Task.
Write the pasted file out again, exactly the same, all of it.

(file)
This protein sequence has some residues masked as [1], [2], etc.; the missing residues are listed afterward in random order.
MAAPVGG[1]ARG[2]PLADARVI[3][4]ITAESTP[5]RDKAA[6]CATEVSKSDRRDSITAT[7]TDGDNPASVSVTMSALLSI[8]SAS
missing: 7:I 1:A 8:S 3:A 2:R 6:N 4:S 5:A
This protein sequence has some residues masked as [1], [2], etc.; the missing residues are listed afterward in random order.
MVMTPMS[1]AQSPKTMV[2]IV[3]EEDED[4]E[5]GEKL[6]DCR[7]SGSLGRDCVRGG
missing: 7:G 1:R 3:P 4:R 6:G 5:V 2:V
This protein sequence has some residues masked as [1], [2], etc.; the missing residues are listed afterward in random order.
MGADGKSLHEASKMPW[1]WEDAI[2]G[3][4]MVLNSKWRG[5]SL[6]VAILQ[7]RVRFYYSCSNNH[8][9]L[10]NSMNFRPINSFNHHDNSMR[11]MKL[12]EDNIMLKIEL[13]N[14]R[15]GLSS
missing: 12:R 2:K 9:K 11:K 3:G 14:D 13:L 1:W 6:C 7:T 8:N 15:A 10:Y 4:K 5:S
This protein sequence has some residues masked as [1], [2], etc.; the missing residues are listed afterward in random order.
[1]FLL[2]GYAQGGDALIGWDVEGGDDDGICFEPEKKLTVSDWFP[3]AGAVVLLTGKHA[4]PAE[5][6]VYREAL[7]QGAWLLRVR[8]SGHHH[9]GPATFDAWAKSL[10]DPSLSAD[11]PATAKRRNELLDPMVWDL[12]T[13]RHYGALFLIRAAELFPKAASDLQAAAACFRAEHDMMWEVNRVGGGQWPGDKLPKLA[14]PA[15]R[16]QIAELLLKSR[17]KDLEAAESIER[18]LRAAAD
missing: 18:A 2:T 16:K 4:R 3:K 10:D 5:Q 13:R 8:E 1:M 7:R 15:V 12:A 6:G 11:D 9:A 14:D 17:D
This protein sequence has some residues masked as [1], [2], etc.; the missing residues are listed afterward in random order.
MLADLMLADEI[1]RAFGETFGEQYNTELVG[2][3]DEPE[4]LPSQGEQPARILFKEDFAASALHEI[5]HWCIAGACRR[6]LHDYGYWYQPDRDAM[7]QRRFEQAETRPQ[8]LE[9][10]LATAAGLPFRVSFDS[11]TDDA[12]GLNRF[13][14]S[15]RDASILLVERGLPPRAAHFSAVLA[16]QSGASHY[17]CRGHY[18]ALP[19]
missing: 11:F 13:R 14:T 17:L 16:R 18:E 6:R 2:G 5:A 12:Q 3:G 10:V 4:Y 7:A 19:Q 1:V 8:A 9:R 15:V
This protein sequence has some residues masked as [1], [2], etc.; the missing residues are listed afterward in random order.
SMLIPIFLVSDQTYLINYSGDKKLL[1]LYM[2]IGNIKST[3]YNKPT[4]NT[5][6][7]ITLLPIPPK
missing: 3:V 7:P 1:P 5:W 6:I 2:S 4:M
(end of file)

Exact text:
This protein sequence has some residues masked as [1], [2], etc.; the missing residues are listed afterward in random order.
MAAPVGG[1]ARG[2]PLADARVI[3][4]ITAESTP[5]RDKAA[6]CATEVSKSDRRDSITAT[7]TDGDNPASVSVTMSALLSI[8]SAS
missing: 7:I 1:A 8:S 3:A 2:R 6:N 4:S 5:A
This protein sequence has some residues masked as [1], [2], etc.; the missing residues are listed afterward in random order.
MVMTPMS[1]AQSPKTMV[2]IV[3]EEDED[4]E[5]GEKL[6]DCR[7]SGSLGRDCVRGG
missing: 7:G 1:R 3:P 4:R 6:G 5:V 2:V
This protein sequence has some residues masked as [1], [2], etc.; the missing residues are listed afterward in random order.
MGADGKSLHEASKMPW[1]WEDAI[2]G[3][4]MVLNSKWRG[5]SL[6]VAILQ[7]RVRFYYSCSNNH[8][9]L[10]NSMNFRPINSFNHHDNSMR[11]MKL[12]EDNIMLKIEL[13]N[14]R[15]GLSS
missing: 12:R 2:K 9:K 11:K 3:G 14:D 13:L 1:W 6:C 7:T 8:N 15:A 10:Y 4:K 5:S
This protein sequence has some residues masked as [1], [2], etc.; the missing residues are listed afterward in random order.
[1]FLL[2]GYAQGGDALIGWDVEGGDDDGICFEPEKKLTVSDWFP[3]AGAVVLLTGKHA[4]PAE[5][6]VYREAL[7]QGAWLLRVR[8]SGHHH[9]GPATFDAWAKSL[10]DPSLSAD[11]PATAKRRNELLDPMVWDL[12]T[13]RHYGALFLIRAAELFPKAASDLQAAAACFRAEHDMMWEVNRVGGGQWPGDKLPKLA[14]PA[15]R[16]QIAELLLKSR[17]KDLEAAESIER[18]LRAAAD
missing: 18:A 2:T 16:K 4:R 3:K 10:D 5:Q 13:R 8:E 1:M 7:R 15:V 12:A 6:G 11:D 9:A 14:D 17:D
This protein sequence has some residues masked as [1], [2], etc.; the missing residues are listed afterward in random order.
MLADLMLADEI[1]RAFGETFGEQYNTELVG[2][3]DEPE[4]LPSQGEQPARILFKEDFAASALHEI[5]HWCIAGACRR[6]LHDYGYWYQPDRDAM[7]QRRFEQAETRPQ[8]LE[9][10]LATAAGLPFRVSFDS[11]TDDA[12]GLNRF[13][14]S[15]RDASILLVERGLPPRAAHFSAVLA[16]QSGASHY[17]CRGHY[18]ALP[19]
missing: 11:F 13:R 14:T 17:L 16:R 18:E 6:R 2:G 5:A 12:Q 3:G 10:V 4:Y 7:A 19:Q 1:V 8:A 9:R 15:V
This protein sequence has some residues masked as [1], [2], etc.; the missing residues are listed afterward in random order.
SMLIPIFLVSDQTYLINYSGDKKLL[1]LYM[2]IGNIKST[3]YNKPT[4]NT[5][6][7]ITLLPIPPK
missing: 3:V 7:P 1:P 5:W 6:I 2:S 4:M